|Publication number||US5114730 A|
|Application number||US 07/616,376|
|Publication date||May 19, 1992|
|Filing date||Nov 21, 1990|
|Priority date||Nov 21, 1990|
|Publication number||07616376, 616376, US 5114730 A, US 5114730A, US-A-5114730, US5114730 A, US5114730A|
|Inventors||Larry D. Ellis|
|Original Assignee||Consolidated Flavor Corporation|
|Export Citation||BiBTeX, EndNote, RefMan|
|Patent Citations (17), Referenced by (27), Classifications (8), Legal Events (12)|
|External Links: USPTO, USPTO Assignment, Espacenet|
The present invention relates to a process for making red, brown or black cocoa from natural cocoa powder.
Conventional dark cocoa processes use cocoa press cake which is made up of one-half to one and one-half inch pieces. This requires high temperatures, pressures and long cook time. The color is difficult to control and it is very difficult to grind the dark cocoa. The present process uses ground natural cocoa as a starting material. The natural cocoa is easier to grind than the dark cocoa and the equipment has a longer useful life.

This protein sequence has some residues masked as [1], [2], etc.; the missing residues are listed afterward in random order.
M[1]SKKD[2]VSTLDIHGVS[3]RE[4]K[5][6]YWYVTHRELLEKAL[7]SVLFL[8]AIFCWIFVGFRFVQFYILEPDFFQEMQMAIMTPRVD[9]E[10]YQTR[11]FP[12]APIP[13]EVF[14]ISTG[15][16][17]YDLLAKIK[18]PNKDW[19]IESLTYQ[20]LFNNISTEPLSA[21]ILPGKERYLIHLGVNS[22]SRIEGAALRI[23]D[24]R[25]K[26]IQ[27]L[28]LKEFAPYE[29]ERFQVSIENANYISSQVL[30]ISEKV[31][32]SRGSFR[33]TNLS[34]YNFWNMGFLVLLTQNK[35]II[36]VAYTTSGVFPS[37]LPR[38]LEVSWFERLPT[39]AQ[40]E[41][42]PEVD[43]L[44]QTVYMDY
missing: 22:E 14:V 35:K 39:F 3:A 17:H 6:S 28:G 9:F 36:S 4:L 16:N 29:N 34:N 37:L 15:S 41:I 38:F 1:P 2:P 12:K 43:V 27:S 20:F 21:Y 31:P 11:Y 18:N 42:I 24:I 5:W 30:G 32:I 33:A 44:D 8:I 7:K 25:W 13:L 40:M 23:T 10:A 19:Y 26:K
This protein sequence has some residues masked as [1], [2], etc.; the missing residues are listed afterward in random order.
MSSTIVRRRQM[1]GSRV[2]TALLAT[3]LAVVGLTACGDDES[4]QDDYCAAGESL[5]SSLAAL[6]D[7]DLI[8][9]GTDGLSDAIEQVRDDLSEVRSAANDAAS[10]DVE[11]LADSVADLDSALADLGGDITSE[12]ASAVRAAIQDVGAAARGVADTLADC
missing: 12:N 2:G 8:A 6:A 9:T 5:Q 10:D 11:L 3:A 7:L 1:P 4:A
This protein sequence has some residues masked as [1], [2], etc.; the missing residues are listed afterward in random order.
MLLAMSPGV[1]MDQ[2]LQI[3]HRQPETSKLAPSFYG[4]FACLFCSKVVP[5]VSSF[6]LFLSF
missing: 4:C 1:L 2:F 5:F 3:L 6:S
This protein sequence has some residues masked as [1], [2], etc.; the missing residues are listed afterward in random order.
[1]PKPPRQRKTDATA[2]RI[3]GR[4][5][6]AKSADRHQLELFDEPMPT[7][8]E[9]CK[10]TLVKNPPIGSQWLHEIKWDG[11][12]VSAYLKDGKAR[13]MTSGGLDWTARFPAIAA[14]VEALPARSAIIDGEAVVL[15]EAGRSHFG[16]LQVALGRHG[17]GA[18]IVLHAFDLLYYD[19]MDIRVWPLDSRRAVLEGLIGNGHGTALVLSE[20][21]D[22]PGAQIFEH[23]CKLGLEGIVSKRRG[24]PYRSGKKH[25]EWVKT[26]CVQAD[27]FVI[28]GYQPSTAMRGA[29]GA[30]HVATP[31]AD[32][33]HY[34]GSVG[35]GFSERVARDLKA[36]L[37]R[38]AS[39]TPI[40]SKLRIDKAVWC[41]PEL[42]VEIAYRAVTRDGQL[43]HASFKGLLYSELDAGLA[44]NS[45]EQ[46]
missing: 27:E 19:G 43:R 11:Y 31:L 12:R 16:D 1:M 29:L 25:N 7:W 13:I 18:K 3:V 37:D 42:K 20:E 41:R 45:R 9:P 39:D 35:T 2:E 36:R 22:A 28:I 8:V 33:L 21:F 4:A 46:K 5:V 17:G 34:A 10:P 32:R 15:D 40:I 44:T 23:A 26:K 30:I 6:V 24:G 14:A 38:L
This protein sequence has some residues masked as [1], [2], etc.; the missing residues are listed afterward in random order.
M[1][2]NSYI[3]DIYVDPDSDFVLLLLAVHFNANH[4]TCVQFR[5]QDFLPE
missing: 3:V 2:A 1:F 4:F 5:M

The present process uses larger amounts of water, lower cooking temperature, atmospheric pressure and shorter processing times as compared to conventional processes. Because of the powdered state, color control is more accurate and the final product can be spray dried which results in better production, less loss and more efficient drying.
These and other objects and advantages of the present invention will become apparent hereinafter.
The present invention comprises a method of making dark cocoa from cocoa powder in a water slurry at a temperature below about 200° F. in less than about 60 minutes and spray drying the final product.
In the accompanying drawings which form part of the specification and wherein like numerals and letters refer to like parts wherever they occur:
FIG. 1 is one example of a process of the prior art;
FIG. 2 is another example of a process of the prior art;
FIG. 3 is a generic process of the present invention;
FIG. 4 is a specific process for making brown cocoa powder;
FIG. 5 is a specific process for making red cocoa;
FIG. 6 is a specific process for making dark red cocoa; and
FIG. 7 is a specific process for making black cocoa.